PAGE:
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‘Ubiquitin clipping’ proteomics technique could be used as novel treatment

A new technique called ‘ubiquitin clipping’ has been created which could aid proteomics research and the development of new drugs for ubiquitination.

Researchers have developed a new proteomics technique called ‘ubiquitin clipping’ which enables them to create high-definition maps of how proteins are modified by the ubiquitination process. The team say that their approach could uncover subtle changes that contribute to a range of diseases including cancer, leading to improved treatments.

The research was conducted by the Walter and Eliza Hall Institute, Australia, at the MRC laboratory of Molecular Biology in Cambridge, UK. Researchers from the University of Cambridge, UK, and the University of Vienna, Austria, also collaborated on the development.

Ubiquitin is a small protein that can link to other proteins in a cell, either as a single unit or in longer straight or branched chains.

“Ubiquitination can change how proteins function, potentially altering their activity, redirecting them to different parts of the cell or regulating their interactions with other proteins. One of the best-known examples of ubiquitination is when it targets specific proteins for destruction, regulating the levels of the protein in the cell, but we now know there are many more subtle and complex roles for ubiquitin signalling,” said lead researcher Professor David Komander.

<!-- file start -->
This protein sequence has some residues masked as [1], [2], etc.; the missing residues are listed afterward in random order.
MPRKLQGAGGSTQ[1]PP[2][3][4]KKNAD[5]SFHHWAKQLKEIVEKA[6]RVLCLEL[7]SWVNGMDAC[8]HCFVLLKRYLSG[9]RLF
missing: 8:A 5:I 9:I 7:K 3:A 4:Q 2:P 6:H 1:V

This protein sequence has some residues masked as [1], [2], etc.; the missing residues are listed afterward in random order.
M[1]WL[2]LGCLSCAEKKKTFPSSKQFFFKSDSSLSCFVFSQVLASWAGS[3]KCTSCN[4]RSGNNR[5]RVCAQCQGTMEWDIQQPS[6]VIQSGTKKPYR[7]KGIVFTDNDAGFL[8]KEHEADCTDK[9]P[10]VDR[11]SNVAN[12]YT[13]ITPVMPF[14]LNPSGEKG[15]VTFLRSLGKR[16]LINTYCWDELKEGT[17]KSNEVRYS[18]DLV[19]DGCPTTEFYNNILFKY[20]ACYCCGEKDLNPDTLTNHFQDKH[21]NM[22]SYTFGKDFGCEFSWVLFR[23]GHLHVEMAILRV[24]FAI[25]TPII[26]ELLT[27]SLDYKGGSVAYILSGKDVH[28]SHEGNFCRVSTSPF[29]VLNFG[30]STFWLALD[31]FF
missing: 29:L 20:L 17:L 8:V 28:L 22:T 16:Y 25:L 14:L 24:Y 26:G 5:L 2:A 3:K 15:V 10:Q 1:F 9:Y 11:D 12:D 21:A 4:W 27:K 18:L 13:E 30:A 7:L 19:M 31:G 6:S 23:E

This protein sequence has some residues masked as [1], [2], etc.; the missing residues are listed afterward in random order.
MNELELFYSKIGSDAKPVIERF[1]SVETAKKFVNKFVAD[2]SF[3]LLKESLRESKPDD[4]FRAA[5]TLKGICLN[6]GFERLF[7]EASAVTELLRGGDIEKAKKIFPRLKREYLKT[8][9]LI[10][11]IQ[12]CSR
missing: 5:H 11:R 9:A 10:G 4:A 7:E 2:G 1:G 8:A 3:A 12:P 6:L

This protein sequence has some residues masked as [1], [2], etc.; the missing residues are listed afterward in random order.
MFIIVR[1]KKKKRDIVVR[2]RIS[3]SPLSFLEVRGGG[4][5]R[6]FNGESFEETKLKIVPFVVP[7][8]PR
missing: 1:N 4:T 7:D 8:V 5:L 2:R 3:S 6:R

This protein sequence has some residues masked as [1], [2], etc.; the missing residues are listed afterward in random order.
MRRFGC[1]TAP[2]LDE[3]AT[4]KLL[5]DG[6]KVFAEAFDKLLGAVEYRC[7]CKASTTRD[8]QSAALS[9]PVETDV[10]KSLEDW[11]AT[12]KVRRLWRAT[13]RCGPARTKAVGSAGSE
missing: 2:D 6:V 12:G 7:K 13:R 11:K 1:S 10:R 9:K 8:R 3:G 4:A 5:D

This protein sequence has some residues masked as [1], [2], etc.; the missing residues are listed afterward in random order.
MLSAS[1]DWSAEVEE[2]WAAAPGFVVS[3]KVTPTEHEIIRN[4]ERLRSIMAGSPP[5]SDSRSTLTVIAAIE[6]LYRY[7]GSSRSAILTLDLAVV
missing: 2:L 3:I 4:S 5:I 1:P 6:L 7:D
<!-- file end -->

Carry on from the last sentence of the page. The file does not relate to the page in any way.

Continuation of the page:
Previous studies have failed to detect and distinguish between different branching ubiquitin structures. However, the new ‘ubiquitin clipping’ technique enables scientists to measure varying ubiquitin chain architectures by pre-treating protein samples and then analysing them using electrolysis and mass spectrometry.

“Ubiquitin clipping has enabled us to reveal a whole new level of complexity in ubiquitin signalling. In our pilot experiments, we discovered branched ubiquitin chains are much more common than previously thought. We could also study combinations of modifications on ubiquitin and other proteins – a feat that was until now rather difficult,” Professor Komander added.

The new technique is already being applied to the study of rheumatoid arthritis, which the researchers say will give new insights into how the disease develops and responds to existing therapies.

…the new ‘ubiquitin clipping’ technique enables scientists to measure varying ubiquitin chain architectures.”

“Ubiquitination is also a promising target for the development of new drugs. Ubiquitin clipping will be a critical aspect of my team’s drug discovery research,” continued Professor Komander.

The findings were published in Nature.

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